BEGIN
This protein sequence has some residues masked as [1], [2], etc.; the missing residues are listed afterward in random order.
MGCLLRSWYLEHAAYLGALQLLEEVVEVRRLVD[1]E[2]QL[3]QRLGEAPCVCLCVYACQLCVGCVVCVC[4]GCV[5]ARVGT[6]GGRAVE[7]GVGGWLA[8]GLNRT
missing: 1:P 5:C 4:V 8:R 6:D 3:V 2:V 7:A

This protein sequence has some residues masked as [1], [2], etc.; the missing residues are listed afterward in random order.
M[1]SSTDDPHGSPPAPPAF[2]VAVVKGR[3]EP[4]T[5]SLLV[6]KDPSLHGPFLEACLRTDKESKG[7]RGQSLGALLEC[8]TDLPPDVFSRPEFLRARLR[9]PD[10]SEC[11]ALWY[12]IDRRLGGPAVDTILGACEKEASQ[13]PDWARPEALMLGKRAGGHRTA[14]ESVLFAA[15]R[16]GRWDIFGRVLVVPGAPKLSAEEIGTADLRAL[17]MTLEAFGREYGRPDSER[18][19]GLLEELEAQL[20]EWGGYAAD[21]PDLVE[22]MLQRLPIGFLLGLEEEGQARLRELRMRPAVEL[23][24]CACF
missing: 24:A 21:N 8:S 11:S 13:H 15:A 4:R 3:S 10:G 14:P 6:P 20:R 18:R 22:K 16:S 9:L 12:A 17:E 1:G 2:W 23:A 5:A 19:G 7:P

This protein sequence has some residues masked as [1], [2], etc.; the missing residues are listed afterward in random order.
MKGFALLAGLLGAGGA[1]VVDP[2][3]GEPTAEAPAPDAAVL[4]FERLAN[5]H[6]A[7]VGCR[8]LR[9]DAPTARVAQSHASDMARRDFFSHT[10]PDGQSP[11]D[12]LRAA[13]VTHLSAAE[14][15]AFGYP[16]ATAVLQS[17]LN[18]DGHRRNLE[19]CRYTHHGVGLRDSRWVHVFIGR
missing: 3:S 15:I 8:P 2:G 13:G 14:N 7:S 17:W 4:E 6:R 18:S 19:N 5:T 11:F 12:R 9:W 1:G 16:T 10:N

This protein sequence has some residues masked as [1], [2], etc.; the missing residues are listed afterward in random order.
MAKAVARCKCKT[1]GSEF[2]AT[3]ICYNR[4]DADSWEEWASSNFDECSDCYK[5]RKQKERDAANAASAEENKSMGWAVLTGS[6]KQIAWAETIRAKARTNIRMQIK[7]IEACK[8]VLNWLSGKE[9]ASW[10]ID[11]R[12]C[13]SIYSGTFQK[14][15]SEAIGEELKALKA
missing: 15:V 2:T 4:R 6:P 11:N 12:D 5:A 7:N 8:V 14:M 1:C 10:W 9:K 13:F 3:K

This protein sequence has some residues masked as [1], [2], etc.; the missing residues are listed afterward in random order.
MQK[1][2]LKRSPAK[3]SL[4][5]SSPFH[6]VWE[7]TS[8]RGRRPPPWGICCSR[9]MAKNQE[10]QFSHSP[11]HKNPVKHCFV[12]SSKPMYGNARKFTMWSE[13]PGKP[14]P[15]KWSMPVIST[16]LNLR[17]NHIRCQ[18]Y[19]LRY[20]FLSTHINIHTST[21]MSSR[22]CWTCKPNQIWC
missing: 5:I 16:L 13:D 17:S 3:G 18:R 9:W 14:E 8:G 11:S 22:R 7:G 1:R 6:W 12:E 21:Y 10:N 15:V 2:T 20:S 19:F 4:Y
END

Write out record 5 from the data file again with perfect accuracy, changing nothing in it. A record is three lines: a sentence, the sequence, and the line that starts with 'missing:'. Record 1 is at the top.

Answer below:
This protein sequence has some residues masked as [1], [2], etc.; the missing residues are listed afterward in random order.
MQK[1][2]LKRSPAK[3]SL[4][5]SSPFH[6]VWE[7]TS[8]RGRRPPPWGICCSR[9]MAKNQE[10]QFSHSP[11]HKNPVKHCFV[12]SSKPMYGNARKFTMWSE[13]PGKP[14]P[15]KWSMPVIST[16]LNLR[17]NHIRCQ[18]Y[19]LRY[20]FLSTHINIHTST[21]MSSR[22]CWTCKPNQIWC
missing: 5:I 16:L 13:D 17:S 3:G 18:R 9:W 14:E 8:G 11:S 22:R 7:G 1:R 6:W 12:E 21:Y 10:N 15:V 2:T 20:S 19:F 4:Y